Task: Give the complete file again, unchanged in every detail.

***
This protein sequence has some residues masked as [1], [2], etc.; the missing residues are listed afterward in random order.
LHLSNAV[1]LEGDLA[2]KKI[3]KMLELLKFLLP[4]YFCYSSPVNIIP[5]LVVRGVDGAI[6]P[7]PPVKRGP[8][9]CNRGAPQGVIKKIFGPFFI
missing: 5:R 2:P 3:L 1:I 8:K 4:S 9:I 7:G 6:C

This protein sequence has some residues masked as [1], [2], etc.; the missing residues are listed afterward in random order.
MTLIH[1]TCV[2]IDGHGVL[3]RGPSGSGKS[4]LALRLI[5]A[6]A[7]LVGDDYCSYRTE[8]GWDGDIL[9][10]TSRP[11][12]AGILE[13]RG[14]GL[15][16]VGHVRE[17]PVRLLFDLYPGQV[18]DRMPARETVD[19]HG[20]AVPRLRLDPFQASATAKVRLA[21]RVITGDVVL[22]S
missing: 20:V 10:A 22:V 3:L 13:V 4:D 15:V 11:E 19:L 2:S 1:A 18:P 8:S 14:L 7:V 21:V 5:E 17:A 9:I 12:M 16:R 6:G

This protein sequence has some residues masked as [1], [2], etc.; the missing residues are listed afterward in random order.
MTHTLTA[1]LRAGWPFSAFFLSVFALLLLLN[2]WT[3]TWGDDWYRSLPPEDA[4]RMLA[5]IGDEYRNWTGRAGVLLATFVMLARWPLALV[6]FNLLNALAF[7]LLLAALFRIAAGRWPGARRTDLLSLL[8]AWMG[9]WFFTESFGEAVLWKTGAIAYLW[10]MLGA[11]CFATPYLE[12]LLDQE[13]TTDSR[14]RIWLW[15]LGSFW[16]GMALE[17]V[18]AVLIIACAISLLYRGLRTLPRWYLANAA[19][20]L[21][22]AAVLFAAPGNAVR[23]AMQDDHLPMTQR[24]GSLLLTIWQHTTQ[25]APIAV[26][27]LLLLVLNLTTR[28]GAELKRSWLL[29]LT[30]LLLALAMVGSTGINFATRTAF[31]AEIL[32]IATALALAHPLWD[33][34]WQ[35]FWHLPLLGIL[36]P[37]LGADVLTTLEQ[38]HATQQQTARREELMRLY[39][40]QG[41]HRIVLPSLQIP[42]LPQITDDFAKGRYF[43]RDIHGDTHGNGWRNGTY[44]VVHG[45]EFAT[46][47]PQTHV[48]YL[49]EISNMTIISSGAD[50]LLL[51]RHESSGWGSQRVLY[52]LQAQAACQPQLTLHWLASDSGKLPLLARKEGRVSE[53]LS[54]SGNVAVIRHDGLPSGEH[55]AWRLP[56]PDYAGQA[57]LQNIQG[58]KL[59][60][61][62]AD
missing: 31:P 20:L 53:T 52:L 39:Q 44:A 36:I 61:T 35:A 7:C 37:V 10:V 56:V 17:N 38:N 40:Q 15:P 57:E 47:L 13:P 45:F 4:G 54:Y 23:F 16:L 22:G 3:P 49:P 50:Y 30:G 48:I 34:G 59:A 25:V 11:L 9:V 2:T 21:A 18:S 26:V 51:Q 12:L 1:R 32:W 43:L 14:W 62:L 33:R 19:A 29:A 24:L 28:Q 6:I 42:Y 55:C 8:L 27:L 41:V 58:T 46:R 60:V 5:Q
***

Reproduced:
This protein sequence has some residues masked as [1], [2], etc.; the missing residues are listed afterward in random order.
LHLSNAV[1]LEGDLA[2]KKI[3]KMLELLKFLLP[4]YFCYSSPVNIIP[5]LVVRGVDGAI[6]P[7]PPVKRGP[8][9]CNRGAPQGVIKKIFGPFFI
missing: 5:R 2:P 3:L 1:I 8:K 4:S 9:I 7:G 6:C

This protein sequence has some residues masked as [1], [2], etc.; the missing residues are listed afterward in random order.
MTLIH[1]TCV[2]IDGHGVL[3]RGPSGSGKS[4]LALRLI[5]A[6]A[7]LVGDDYCSYRTE[8]GWDGDIL[9][10]TSRP[11][12]AGILE[13]RG[14]GL[15][16]VGHVRE[17]PVRLLFDLYPGQV[18]DRMPARETVD[19]HG[20]AVPRLRLDPFQASATAKVRLA[21]RVITGDVVL[22]S
missing: 20:V 10:A 22:V 3:L 13:V 4:D 15:V 11:E 19:L 2:S 1:A 18:P 8:S 14:L 7:V 21:V 5:E 17:A 9:I 12:M 16:R 6:G

This protein sequence has some residues masked as [1], [2], etc.; the missing residues are listed afterward in random order.
MTHTLTA[1]LRAGWPFSAFFLSVFALLLLLN[2]WT[3]TWGDDWYRSLPPEDA[4]RMLA[5]IGDEYRNWTGRAGVLLATFVMLARWPLALV[6]FNLLNALAF[7]LLLAALFRIAAGRWPGARRTDLLSLL[8]AWMG[9]WFFTESFGEAVLWKTGAIAYLW[10]MLGA[11]CFATPYLE[12]LLDQE[13]TTDSR[14]RIWLW[15]LGSFW[16]GMALE[17]V[18]AVLIIACAISLLYRGLRTLPRWYLANAA[19][20]L[21][22]AAVLFAAPGNAVR[23]AMQDDHLPMTQR[24]GSLLLTIWQHTTQ[25]APIAV[26][27]LLLLVLNLTTR[28]GAELKRSWLL[29]LT[30]LLLALAMVGSTGINFATRTAF[31]AEIL[32]IATALALAHPLWD[33][34]WQ[35]FWHLPLLGIL[36]P[37]LGADVLTTLEQ[38]HATQQQTARREELMRLY[39][40]QG[41]HRIVLPSLQIP[42]LPQITDDFAKGRYF[43]RDIHGDTHGNGWRNGTY[44]VVHG[45]EFAT[46][47]PQTHV[48]YL[49]EISNMTIISSGAD[50]LLL[51]RHESSGWGSQRVLY[52]LQAQAACQPQLTLHWLASDSGKLPLLARKEGRVSE[53]LS[54]SGNVAVIRHDGLPSGEH[55]AWRLP[56]PDYAGQA[57]LQNIQG[58]KL[59][60][61][62]AD
missing: 31:P 20:L 53:T 52:L 39:Q 44:A 36:I 61:T 35:A 7:C 37:V 10:V 56:V 17:N 38:N 40:Q 15:P 57:E 47:L 13:P 45:F 4:G 54:Y 23:F 16:L 22:G 3:P 49:P 50:Y 30:G 48:I 34:G 59:A 25:V 11:L 9:V 2:T 21:A 18:S 26:V 51:Q 12:L 1:R 32:W 43:L 14:W 62:L 33:R 19:A 29:A 24:L 28:Q 6:I 42:Y 55:C 8:L 27:L 41:V 58:T 46:R 60:V 5:Q